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They must be exhausted. Members of the Wisconsin Legislature finally wrapped up their work to complete a new state budget. Two and a half months after that work was due to be completed. And once again, our lawmakers took shortcuts, passed pet projects, and put off the difficult decisions. Those we send to Madison have struggled for years to plug the huge hole in the state’s transportation budget. But once again, rather than figure out how to fix it, they simply put hundreds of millions of dollars in road spending on a credit card. That will cost us more in interest, and put off a number of needed road projects. In this latest budget, lawmakers continue their assault on local communities, taking away local decisions on quarries and recreational trails. The budget does nothing to help working families, but does find $4 million for airport improvements so rich guys can play golf in Wisconsin Rapids. Although Wisconsin is last in the nation in business startups, this budget does nothing to help entrepreneurship. And the state is going all in on Foxconn, providing the largest government giveaway to a private foreign company ever. It is good our lawmakers can go back to their districts with their work completed. They have done enough damage as it is.

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Thursday - September 14, 2017 8:58 am

State should not limit school referendums

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As work continues to wrap up a new budget for the state of Wisconsin, much of the focus has been on how to fund transportation needs, and how much of the store to give away to Foxconn. But also buried in the budget is a provision that prevents local school districts from raising the money they need to educate their students. If approved, the law would restrict how often, and for what reasons, schools could appeal to voters in referendums asking if they will pay more in property tax to fund schools. This is a policy issue that doesn't belong in a state budget. It should be be debated and voted on on its own merits. But what business is it of Madison if the La Crosse school district or any other wants to hold a referendum to build new schools, or improve technology or safety in existing ones? Isn't this the same political party which rails against big government? It has become increasingly common for Wisconsin schools to hold referendums. In just the last six years, 40% of Wisconsin school districts have turned to voters in a referendum. Little surprise, given that state aid to schools has dwindled in Wisconsin, as money is funneled from public education toward private voucher schools. Also not surprising is that 70% of those referendums have been approved by Wisconsin voters. Clearly, voters continue to value a public education, even if our elected officials do not.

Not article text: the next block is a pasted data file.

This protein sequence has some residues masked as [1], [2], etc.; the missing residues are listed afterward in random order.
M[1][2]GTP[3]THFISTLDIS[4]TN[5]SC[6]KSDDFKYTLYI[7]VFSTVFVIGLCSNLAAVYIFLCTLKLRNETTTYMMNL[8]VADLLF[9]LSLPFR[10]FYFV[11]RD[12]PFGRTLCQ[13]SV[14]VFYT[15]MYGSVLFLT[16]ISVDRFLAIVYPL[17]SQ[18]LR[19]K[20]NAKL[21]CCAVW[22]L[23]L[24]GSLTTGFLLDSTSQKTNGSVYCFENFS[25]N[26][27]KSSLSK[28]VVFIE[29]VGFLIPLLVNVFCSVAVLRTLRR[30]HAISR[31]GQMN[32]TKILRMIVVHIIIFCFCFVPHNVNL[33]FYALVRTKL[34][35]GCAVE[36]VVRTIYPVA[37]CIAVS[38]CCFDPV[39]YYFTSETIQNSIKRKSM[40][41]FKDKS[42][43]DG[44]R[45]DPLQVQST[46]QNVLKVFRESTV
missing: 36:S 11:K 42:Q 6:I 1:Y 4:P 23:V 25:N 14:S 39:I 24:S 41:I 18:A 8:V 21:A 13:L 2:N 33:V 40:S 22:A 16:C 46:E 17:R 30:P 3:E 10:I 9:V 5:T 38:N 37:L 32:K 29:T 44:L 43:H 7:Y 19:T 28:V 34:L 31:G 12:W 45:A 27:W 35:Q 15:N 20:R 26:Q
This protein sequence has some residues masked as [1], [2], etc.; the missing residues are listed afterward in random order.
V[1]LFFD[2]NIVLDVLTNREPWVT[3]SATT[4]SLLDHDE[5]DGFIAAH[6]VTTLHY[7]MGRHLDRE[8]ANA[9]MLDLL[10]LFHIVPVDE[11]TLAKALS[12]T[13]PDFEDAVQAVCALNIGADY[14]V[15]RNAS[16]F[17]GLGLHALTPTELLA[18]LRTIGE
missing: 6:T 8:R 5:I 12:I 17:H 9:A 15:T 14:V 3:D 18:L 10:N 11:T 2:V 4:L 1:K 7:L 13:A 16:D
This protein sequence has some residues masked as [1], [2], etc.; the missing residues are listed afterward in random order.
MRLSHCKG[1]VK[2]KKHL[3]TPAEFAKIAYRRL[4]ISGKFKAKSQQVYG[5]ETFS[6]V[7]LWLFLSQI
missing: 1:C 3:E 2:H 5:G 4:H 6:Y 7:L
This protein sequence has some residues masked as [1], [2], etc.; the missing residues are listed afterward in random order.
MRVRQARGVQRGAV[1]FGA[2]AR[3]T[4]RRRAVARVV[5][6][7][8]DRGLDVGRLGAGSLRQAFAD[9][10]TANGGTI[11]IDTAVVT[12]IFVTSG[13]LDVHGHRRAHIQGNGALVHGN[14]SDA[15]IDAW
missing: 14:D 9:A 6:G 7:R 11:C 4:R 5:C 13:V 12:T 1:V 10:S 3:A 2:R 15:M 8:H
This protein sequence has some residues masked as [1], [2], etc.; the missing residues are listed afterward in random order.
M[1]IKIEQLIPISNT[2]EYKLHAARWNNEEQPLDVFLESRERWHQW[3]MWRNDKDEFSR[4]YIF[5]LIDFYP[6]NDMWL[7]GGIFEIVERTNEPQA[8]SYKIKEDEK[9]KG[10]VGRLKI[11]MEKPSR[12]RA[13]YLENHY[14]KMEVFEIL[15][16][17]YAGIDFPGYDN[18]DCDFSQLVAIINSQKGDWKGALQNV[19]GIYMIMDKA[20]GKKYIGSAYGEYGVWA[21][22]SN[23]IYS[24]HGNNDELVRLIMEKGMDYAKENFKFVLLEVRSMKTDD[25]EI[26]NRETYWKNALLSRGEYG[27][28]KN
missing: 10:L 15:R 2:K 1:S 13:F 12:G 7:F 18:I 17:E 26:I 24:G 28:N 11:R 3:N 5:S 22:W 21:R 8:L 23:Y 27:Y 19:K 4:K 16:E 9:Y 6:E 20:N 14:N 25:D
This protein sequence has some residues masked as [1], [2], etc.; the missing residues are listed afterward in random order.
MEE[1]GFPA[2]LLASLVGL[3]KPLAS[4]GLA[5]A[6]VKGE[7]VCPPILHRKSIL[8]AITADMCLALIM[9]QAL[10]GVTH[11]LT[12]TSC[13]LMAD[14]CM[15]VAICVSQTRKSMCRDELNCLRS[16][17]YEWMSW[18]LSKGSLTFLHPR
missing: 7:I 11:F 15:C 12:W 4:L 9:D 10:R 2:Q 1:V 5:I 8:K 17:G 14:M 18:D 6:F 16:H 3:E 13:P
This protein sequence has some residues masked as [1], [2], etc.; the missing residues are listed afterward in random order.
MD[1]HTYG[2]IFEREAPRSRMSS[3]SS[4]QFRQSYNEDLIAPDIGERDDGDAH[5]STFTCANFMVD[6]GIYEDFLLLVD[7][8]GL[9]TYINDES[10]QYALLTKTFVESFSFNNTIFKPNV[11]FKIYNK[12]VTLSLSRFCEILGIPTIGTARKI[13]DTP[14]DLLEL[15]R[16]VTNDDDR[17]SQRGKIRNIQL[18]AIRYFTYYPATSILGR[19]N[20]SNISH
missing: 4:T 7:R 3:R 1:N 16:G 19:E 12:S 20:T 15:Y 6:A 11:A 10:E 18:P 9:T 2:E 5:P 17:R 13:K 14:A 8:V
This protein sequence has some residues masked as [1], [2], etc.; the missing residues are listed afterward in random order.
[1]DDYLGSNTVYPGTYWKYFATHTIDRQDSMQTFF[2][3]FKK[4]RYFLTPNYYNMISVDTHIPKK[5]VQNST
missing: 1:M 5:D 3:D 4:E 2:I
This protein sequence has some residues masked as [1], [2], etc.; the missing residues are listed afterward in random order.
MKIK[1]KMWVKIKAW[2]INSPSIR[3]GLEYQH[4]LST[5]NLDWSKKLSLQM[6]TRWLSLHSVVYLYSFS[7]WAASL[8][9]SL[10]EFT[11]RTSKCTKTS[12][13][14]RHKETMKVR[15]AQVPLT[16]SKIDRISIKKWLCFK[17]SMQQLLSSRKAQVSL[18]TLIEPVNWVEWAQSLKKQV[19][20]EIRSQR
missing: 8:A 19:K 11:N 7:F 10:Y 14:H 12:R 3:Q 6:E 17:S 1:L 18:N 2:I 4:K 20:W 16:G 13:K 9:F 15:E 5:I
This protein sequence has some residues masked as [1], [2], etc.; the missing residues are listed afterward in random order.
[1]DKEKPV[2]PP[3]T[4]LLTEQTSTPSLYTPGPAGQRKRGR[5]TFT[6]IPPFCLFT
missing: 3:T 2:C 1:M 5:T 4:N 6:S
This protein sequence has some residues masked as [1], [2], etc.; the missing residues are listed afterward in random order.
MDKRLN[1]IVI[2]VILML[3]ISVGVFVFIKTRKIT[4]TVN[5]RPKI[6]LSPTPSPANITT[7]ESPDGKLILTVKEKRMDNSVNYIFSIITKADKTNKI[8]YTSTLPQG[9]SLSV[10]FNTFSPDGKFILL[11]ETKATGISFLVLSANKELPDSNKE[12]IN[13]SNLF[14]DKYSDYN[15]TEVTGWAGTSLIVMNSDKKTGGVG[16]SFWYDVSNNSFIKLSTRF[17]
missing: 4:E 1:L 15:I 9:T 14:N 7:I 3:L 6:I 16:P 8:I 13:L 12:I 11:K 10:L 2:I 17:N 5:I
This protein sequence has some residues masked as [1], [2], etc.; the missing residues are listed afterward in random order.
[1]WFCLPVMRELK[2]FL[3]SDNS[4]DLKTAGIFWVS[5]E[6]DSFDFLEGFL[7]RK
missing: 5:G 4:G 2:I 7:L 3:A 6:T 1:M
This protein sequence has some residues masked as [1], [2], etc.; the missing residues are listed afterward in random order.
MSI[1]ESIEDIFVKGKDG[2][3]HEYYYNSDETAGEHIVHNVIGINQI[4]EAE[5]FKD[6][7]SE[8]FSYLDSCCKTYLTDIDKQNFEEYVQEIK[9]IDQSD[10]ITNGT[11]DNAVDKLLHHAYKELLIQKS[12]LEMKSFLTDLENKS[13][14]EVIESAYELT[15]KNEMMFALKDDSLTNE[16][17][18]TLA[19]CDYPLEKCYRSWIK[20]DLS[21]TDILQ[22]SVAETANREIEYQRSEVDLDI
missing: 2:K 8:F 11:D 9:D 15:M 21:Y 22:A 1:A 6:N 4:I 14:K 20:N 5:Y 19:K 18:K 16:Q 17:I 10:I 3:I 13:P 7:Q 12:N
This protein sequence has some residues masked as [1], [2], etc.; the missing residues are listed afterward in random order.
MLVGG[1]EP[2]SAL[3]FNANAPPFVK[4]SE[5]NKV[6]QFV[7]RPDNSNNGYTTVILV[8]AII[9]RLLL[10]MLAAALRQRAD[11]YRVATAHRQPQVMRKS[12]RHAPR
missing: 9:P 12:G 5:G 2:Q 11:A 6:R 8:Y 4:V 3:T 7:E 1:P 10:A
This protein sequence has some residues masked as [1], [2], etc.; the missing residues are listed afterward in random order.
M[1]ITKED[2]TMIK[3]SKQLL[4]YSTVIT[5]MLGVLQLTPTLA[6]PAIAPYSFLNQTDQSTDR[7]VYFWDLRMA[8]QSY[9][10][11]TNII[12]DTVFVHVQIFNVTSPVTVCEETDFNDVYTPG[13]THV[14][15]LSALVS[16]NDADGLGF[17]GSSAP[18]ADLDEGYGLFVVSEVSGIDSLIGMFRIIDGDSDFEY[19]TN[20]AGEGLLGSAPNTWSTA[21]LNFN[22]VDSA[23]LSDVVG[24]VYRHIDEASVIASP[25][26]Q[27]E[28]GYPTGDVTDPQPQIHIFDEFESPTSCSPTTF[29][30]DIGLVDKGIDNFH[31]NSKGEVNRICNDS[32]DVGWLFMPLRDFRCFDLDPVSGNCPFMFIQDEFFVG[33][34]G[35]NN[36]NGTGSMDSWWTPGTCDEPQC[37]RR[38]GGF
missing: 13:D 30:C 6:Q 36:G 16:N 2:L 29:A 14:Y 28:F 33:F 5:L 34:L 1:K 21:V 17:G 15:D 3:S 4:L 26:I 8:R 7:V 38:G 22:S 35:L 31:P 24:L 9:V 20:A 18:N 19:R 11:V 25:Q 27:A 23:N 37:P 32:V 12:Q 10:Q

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Wednesday - September 13, 2017 9:21 am

Tragedy again brings out our best

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We have seen it many times. When the United States suffers tragedies, good people turn out to do good things. We are seeing it now with the devastation in Texas and in Florida. Average people going out of their way to lend a hand. Whether by donating money, or filling trucks and heading to the trouble spots, it restores our faith in humanity to see so many people willing to help complete strangers. Six members of the La Crosse fire department are in Florida helping people recover. Workers from Xcel Energy are there to help restore power. Churches in La Crosse and throughout the country are soliciting donations to help hurricane victims. One of the more heartwarming stories we heard was that of a woman in Florida who rushed to the hardware store as the hurricane approached, needing a generator for her husband's oxygen tank. The threat of a power outage was real, and she needed power to keep her husband breathing. But when she got to the hardware store, she was too late. Someone had just bought the very last generator. She broke down crying. But the person who bought the last generator heard her story, and gave her the piece of equipment she needed to save her husband's life. Didn't even ask for any money in return. In today's world, where it often seems people prefer to be angry over just about anything, it is good to see that complete strangers are so willing to help others. Its just too bad that it often takes a tragedy for that too happen.

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Friday - September 8, 2017 9:30 am

Foxconn can't skip legal appeals process

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Apparently, our democracy is for sale in Wisconsin. Our elected officials are so eager to get Foxconn to the state, and its promise of 10,000 jobs, they are willing to not just bend the rules, but to shatter them. The incentive package being offered to the Taiwan company includes not just billions of our tax dollars, and not just the offer to waive environmental regulations, but also a plan to desecrate our democracy. The package approved by the Joint finance Committee would carve out a huge exception for Foxconn, allowing the company to completely ignore the rules that govern our judicial system. If this deal passes, any lawsuits filed against Foxconn, and there are certain to be some, Foxconn could bypass the appellate courts and appeal the lawsuit directly to the Wisconsin Supreme Court. Further, any lower court order against Foxconn would be suspended until a ruling from the state's highest court is issued. This is unprecedented, outrageous, a violation of our system of checks and balances, and most likely unconstitutional. No person, or organization, or business in Wisconsin, even the biggest ones, are allowed to have their own rules in the event of a lawsuit. Why should other businesses have to be bothered by the rules if Foxconn does not? Do we craft the rules of our democracy based on how many people a company employs? That is not a democracy. It is corporate rule. And that is not how we do things in Wisconsin.